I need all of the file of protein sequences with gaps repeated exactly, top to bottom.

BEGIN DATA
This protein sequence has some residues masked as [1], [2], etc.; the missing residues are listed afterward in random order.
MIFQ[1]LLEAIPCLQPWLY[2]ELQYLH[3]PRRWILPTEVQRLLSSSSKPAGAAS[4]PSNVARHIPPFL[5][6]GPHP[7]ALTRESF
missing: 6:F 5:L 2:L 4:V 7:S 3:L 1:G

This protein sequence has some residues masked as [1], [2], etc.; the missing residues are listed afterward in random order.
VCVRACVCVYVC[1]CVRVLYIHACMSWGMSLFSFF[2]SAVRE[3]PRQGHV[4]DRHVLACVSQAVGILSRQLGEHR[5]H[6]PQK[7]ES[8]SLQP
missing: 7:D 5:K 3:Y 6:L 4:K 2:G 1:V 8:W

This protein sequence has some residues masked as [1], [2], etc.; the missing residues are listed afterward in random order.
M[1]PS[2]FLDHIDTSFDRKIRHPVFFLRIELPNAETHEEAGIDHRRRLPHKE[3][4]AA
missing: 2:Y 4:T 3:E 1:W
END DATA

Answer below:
This protein sequence has some residues masked as [1], [2], etc.; the missing residues are listed afterward in random order.
MIFQ[1]LLEAIPCLQPWLY[2]ELQYLH[3]PRRWILPTEVQRLLSSSSKPAGAAS[4]PSNVARHIPPFL[5][6]GPHP[7]ALTRESF
missing: 6:F 5:L 2:L 4:V 7:S 3:L 1:G

This protein sequence has some residues masked as [1], [2], etc.; the missing residues are listed afterward in random order.
VCVRACVCVYVC[1]CVRVLYIHACMSWGMSLFSFF[2]SAVRE[3]PRQGHV[4]DRHVLACVSQAVGILSRQLGEHR[5]H[6]PQK[7]ES[8]SLQP
missing: 7:D 5:K 3:Y 6:L 4:K 2:G 1:V 8:W

This protein sequence has some residues masked as [1], [2], etc.; the missing residues are listed afterward in random order.
M[1]PS[2]FLDHIDTSFDRKIRHPVFFLRIELPNAETHEEAGIDHRRRLPHKE[3][4]AA
missing: 2:Y 4:T 3:E 1:W